# Compare fractions with different denominators, including fractions greater than 1, using reasoning, and choose between reasoning and common denomination as a comparison strategy (3)

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## Description

In 6F–2 pupils learnt to compare any 2 fractions by expressing them with a common denominator. However, fractions can often be compared by reasoning, without the need to express them with a common denominator. Pupils can already compare unit fractions.

Language focus “If the numerators are both 1, then the larger the denominator, the smaller the fraction.”

Pupils should now extend this to compare other fractions with the same numerator, for example,  because  1/5  is greater than 1/6  we know that  2/5 is greater than 2/6.

Language focus “If the numerators are the same, then the larger the denominator, the smaller the fraction.”

Pupils should be able to use reasoning in other ways when comparing fractions:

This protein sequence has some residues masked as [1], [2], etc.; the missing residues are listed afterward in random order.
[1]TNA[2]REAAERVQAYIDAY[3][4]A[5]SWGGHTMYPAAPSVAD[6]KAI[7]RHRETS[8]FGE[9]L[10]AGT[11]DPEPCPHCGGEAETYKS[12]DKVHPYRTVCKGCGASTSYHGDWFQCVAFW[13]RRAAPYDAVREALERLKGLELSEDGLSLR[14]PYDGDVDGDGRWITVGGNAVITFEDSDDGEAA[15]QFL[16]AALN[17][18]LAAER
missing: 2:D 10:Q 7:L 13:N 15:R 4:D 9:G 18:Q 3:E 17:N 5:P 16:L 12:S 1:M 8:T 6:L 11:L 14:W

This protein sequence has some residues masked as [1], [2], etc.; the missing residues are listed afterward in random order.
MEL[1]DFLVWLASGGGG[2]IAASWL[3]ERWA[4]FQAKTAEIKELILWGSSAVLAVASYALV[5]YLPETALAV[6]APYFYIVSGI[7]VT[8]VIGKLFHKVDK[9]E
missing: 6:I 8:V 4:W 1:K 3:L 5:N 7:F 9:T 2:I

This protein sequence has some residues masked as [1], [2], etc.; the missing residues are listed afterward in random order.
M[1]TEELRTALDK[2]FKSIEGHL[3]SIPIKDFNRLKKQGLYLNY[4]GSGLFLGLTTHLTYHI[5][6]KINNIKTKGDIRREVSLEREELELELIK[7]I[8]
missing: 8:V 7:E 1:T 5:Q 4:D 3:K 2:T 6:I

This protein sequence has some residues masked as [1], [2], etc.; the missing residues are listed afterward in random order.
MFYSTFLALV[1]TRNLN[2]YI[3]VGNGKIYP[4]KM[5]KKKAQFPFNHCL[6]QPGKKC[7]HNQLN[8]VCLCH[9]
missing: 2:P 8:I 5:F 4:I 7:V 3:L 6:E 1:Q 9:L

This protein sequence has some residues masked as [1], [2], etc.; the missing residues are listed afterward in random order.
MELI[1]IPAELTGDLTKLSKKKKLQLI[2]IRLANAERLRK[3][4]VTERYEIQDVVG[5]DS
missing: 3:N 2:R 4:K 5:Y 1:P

• For each fraction they should be able to visualise where it is positioned on a number line, for example, thinking about whether it is greater than or less than 1/2 or whether it is  close to 0 or 1.
• Pupils should be able to reason about the relationship between the numerator and the denominator of each fraction, asking themselves ‘Is this fraction a large or small part of the whole?’. They should be able to reason, for example, 5/6 is greater than 7/11 because 5 is a larger part of 6 than 7 is of 11.
• For fractions that are a large part of the whole, pupils should be able to reason about how close each fraction is to the whole.

For example,  7/8 is  1/8 less than the whole, while  6/7  is 1/7 less than the whole. Since 1/8 is less than  1/7, 7/8 must be larger than  6/7.

For a given pair or set of fractions, pupils must learn to assess whether it is more appropriate to compare them using reasoning or to express them in a common denomination

.